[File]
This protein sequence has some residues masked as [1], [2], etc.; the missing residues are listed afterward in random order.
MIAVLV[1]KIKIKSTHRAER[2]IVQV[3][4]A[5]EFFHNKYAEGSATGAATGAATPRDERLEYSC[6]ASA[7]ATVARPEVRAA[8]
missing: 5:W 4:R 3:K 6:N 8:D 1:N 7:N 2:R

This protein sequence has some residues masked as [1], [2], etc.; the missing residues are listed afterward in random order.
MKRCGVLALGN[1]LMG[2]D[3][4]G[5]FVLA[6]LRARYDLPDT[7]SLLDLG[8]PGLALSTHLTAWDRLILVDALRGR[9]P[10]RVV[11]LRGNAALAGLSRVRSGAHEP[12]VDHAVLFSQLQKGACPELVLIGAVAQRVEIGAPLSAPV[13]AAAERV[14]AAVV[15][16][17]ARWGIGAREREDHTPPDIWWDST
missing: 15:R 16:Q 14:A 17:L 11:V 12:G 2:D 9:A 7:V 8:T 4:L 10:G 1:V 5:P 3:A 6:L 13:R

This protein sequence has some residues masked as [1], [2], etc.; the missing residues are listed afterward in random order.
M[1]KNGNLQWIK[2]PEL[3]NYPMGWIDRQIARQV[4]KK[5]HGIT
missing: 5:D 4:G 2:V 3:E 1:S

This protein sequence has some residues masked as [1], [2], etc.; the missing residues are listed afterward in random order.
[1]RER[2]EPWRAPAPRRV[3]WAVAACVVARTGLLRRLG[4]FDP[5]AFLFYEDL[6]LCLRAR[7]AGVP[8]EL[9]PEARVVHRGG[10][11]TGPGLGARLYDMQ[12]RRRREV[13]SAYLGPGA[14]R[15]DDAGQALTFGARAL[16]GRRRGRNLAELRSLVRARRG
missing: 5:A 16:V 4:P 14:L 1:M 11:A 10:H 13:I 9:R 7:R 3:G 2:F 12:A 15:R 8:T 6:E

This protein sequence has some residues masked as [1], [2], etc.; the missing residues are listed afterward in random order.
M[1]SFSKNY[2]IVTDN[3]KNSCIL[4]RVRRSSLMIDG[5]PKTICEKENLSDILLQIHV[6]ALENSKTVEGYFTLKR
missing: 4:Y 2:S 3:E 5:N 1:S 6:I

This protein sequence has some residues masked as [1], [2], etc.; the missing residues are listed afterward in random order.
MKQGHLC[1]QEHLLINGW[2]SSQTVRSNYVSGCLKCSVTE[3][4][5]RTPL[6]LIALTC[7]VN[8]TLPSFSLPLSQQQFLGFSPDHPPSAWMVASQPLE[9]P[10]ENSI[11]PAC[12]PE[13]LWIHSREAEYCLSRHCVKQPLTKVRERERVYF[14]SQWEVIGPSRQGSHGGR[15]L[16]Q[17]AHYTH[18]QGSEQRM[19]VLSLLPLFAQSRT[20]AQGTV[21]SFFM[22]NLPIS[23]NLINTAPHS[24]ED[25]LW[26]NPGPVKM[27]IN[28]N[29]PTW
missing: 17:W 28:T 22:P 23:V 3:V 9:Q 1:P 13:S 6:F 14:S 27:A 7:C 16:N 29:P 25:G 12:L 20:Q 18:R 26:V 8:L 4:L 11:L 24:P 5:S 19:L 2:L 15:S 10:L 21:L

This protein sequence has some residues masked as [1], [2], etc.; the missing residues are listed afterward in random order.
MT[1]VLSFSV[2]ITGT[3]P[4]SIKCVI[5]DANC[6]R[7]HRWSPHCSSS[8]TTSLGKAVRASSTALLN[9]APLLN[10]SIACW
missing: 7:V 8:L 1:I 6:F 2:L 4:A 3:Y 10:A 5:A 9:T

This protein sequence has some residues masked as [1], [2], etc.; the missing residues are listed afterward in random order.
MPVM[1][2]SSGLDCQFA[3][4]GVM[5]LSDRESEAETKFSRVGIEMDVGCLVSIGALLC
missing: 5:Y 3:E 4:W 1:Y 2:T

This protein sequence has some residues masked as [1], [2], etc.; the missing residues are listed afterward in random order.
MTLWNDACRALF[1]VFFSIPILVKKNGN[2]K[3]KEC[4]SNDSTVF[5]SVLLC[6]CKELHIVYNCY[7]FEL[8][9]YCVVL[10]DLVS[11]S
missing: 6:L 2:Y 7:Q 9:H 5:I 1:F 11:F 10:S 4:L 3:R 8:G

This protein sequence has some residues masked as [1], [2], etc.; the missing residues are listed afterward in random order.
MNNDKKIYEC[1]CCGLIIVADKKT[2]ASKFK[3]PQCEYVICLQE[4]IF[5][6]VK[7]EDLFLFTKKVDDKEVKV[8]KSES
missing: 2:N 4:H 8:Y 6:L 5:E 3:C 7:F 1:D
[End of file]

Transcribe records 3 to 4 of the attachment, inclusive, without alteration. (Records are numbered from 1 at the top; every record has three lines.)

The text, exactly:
This protein sequence has some residues masked as [1], [2], etc.; the missing residues are listed afterward in random order.
M[1]KNGNLQWIK[2]PEL[3]NYPMGWIDRQIARQV[4]KK[5]HGIT
missing: 5:D 4:G 2:V 3:E 1:S

This protein sequence has some residues masked as [1], [2], etc.; the missing residues are listed afterward in random order.
[1]RER[2]EPWRAPAPRRV[3]WAVAACVVARTGLLRRLG[4]FDP[5]AFLFYEDL[6]LCLRAR[7]AGVP[8]EL[9]PEARVVHRGG[10][11]TGPGLGARLYDMQ[12]RRRREV[13]SAYLGPGA[14]R[15]DDAGQALTFGARAL[16]GRRRGRNLAELRSLVRARRG
missing: 5:A 16:V 4:P 14:L 1:M 11:A 10:H 13:I 9:R 7:R 3:G 2:F 12:A 15:R 8:T 6:E